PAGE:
| 9:55 pm on May 9, 2006 (gmt 0)|
It's excellent to spot a new hijack technique and describe how it works. It's even better to share ideas on how to defend against these tactics
This was my aim in posting the info here but before we can figure out how to defend against it we need to figure out what harm it might be doing to our sites.
So far it looks like they are just linking to these sites but with the fake 404 message (designed to confuse newbies) there has got to be something else up.
| 9:56 pm on May 9, 2006 (gmt 0)|
|then if you read the "pages dropping out of Google" thread there might be a connection |
I dont think the real websites are affected by such shady techniques as i have never seen those hijacking sites in SERPs, at least for Google. I cannot certainly prove it because my site is quite new and its still in sandbox but other members with some old authority website can surely tell whether or not their site rankings had been affected with such hijacking methods.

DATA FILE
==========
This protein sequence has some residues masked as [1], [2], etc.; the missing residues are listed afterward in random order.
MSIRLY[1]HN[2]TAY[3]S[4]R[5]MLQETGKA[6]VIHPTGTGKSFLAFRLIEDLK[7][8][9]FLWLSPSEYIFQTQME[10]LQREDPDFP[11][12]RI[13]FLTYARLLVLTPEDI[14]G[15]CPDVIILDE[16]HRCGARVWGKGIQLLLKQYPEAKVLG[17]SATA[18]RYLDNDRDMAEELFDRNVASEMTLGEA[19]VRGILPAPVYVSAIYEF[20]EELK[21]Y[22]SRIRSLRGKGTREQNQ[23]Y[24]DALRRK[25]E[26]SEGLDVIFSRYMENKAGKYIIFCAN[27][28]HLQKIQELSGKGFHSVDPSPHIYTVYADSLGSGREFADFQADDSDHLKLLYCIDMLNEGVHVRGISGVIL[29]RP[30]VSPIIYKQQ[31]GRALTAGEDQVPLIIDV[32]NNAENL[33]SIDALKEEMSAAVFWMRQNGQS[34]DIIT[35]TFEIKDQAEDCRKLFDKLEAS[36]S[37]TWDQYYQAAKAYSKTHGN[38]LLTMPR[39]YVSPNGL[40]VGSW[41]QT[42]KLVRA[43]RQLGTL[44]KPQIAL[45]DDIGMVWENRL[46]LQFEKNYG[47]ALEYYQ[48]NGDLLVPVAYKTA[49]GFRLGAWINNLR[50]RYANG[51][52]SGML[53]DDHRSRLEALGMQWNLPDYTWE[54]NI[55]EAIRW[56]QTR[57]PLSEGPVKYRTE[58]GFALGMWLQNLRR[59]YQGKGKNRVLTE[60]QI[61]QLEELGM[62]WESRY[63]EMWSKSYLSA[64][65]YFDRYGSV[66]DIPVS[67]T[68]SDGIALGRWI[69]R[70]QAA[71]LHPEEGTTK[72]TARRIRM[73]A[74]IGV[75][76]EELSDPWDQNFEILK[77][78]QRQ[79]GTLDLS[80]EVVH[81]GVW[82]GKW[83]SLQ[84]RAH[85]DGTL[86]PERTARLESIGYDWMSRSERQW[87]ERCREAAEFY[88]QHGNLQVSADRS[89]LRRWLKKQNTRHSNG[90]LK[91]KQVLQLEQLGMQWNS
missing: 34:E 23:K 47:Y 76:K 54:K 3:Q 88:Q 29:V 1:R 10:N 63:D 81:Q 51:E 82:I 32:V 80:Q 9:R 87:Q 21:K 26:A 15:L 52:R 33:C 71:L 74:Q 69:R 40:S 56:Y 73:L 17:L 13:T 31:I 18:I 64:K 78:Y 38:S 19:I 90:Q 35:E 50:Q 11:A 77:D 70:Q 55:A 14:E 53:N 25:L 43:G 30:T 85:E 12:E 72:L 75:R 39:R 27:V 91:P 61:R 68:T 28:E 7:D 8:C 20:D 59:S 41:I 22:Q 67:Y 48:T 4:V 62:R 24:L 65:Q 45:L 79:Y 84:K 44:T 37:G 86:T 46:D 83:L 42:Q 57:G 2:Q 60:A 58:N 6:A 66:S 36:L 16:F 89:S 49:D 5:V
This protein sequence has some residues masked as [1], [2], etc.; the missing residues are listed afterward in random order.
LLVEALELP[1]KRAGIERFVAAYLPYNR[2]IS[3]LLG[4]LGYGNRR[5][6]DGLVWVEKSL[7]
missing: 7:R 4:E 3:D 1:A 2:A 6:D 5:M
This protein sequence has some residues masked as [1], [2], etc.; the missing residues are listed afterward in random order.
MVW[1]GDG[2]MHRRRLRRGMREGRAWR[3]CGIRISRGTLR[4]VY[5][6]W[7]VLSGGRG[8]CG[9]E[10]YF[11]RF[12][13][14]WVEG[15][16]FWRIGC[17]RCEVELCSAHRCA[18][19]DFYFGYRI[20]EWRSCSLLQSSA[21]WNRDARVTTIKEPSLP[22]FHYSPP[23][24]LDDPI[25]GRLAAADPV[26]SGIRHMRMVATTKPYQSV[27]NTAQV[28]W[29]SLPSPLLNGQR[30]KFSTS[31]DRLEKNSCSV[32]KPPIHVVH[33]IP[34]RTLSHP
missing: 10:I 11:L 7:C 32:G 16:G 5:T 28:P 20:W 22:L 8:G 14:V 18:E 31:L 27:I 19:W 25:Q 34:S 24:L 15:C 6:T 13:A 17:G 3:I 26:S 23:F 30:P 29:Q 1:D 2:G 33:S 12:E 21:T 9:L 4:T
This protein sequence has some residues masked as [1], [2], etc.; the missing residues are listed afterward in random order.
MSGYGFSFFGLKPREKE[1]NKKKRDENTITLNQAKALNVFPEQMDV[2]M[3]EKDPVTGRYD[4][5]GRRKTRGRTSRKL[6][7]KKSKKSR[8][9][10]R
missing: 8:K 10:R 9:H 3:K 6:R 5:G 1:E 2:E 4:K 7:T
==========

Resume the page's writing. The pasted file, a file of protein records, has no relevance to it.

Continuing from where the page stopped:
Maybe they are targeting other search engines?
Anybody got that "connection"? Lorel, any ideas?
Edit: I see one of such sites having my title, keywords and description (iframe hijacked). In the body part they have few lines copied from my homepage and added 100+ links to porn sites plus some 15 lines of such vulgar keyword stuffing. Is there any chances of duplicate/spam/adult penalty?
| 10:23 pm on May 9, 2006 (gmt 0)|
Just for the benefit of further discussion I wish to recall a GoogleGuy post from last year:
view member profile
joined-Oct 8, 2001
msg #:105 11:59 pm on Apr 18, 2005 (utc 0)